In summary, the proprietor of the mixed national trade mark KHAMA, the sign of which is

brings an action for infringement against the defendant. He bases his claim on the fact that the trade mark distinguishes the trade in mattresses, whereas the defendant distinguishes the mattresses it manufactures by means of the sign KALMA, and that there is a likelihood of confusion.

Two facts are of particular relevance. The first is that the claim could not be based on priority of use of the trade mark and invalidity of the defendant’s trade mark, since the defendant was not the proprietor of a trade mark, although it had applied for one. The defendant’s trade mark was granted after the proceedings had been initiated. The national trade mark granted was a mixed mark, the word element of which is ‘Kalma Colchón’, in Class 20, for ‘mattresses’, the graphic reproduction of which is as follows:

The second relevant fact is that the applicant’s trade mark, prior to that of the defendant, had been granted for services in Class 35: retail and wholesale and via worldwide computer networks of furniture.

The judgment examines three questions which form the basis of the dismissal of the claim: a) whether it is admissible to bring an action for infringement of trade mark rights against a person who can rely on a trade mark registration whose validity is not disputed in the proceedings; b) the scope of protection afforded to the claimant by the trade mark registration; and c) whether the signs are sufficiently similar for there to be confusion in the minds of those who purchase the goods.

In the order set out above,

First. The judgment is based on the assumption that the owner of a trademark can bring an action for trademark infringement against the owner of another trademark without requesting the invalidity of the latter, which was necessary in this case, since the defendant’s trademark was granted after the lawsuit was filed. In support of this thesis, it cites the judgment of the First Chamber of the SC, which has accepted that the owner of a registered national trademark cannot oppose the ius utendi that is formally inherent to it against the owner of another pre-existing trademark that can be confused with it, with the intention of avoiding the classification of its use as materially infringing, which cannot be accepted, thus by STS, 1st , no. 520/14, of 14 October 2014 , Speaker José Ramón Ferrándiz Gabriel. This position had previously been adopted by the STJCE of 21 February 2013, Case C-561/11 , Fédération Cynologique Internationale, even without the need for a prior declaration of invalidity of the subsequent trade mark.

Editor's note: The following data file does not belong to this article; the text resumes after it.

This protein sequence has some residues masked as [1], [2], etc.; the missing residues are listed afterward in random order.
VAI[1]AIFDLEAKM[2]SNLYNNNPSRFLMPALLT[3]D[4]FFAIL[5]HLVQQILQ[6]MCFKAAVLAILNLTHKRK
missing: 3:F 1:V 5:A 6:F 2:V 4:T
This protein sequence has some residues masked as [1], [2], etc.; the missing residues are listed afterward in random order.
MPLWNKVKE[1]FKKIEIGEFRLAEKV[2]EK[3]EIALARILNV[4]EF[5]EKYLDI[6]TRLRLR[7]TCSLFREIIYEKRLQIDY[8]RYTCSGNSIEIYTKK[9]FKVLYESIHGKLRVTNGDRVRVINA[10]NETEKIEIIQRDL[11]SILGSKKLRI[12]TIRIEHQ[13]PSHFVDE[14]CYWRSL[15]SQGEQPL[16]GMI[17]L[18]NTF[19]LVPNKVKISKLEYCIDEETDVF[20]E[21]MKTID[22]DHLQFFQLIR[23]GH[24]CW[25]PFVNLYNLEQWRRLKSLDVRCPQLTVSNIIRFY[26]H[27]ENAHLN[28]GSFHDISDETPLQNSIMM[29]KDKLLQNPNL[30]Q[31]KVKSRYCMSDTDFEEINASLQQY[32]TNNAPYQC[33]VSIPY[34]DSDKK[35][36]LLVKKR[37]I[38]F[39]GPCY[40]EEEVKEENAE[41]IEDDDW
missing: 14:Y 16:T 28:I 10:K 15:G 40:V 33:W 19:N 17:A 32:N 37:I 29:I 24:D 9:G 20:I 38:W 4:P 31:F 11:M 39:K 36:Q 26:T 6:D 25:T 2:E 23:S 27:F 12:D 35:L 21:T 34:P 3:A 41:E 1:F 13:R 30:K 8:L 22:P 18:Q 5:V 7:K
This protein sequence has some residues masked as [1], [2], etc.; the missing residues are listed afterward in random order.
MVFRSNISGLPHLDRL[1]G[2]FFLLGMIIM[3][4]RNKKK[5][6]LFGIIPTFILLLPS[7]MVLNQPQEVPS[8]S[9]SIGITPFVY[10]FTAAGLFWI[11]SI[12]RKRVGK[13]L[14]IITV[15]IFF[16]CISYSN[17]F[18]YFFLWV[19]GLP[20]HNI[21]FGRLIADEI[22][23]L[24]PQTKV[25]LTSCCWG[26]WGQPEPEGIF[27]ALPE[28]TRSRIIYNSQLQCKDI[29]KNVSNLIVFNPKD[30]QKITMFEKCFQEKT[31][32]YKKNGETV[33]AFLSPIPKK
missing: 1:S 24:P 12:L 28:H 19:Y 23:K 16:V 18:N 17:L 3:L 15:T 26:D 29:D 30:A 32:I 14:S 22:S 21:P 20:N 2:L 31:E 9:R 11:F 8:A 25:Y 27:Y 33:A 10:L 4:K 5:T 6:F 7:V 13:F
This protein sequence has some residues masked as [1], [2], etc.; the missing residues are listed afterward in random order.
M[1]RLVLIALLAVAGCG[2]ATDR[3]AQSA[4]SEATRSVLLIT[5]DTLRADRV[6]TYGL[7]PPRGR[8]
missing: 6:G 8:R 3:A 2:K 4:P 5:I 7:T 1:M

Secondly. As regards the scope of protection afforded to the plaintiff by the registration of the mark, the judgment establishes that the exclusive right won by the plaintiff does not extend to the category of goods marketed by the defendant using the sign in question.

The Court considers that a simple but thorough and step-by-step judgment, considering successively the following factors: the comparison of goods and services, the target public and its degree of attention, the comparison of signs, the distinctive character of the earlier mark, the possible presence of other additional factors and an overall – and final – assessment of the likelihood of confusion.

The comparison of the signs at issue is always based on a formal examination between registration categories and specific applications within those categories. In this case, the plaintiff’s sign corresponds to a registration category that is completely different from the specific application made by the defendant to distinguish its products.

The reasoning of the judgment goes on to state that in order to gain an exclusive right to a trademark, it is not necessary to exhaust all possible present and future applications of that sign within the same registration class. A certain degree of flexibility is also necessary to appreciate that an exclusive right may be projected in respect of a category of registration other than the one formally obtained. This is a criterion close to the complementarity of goods or services, which is one of the corollaries of the confusion test, as is well known.

Thirdly. Finally, in the alternative, the Court addresses the question of whether the signs are sufficiently similar for there to be confusion in the minds of those who purchase the goods: the conclusion is negative because the comparison of the two signs does not determine a degree of similarity sufficient to not overcome the likelihood of confusion.

The category of registration in which the plaintiff’s sign was obtained and the applications made by the defendant, a unity of addressees between the goods and services distinguished by one or the other sign could not be discerned. The former is aimed at business profits for the organisation of a market and the latter at potential buyers and sellers of mattresses.

But, even after that, the comparability of signs shows big and significant differences between the two. All considering the arrangement of dominant elements in both cases, which are different, and the conceptual and phonetic differences between the two signs.

SJM Valencia 3, 13 April 2021.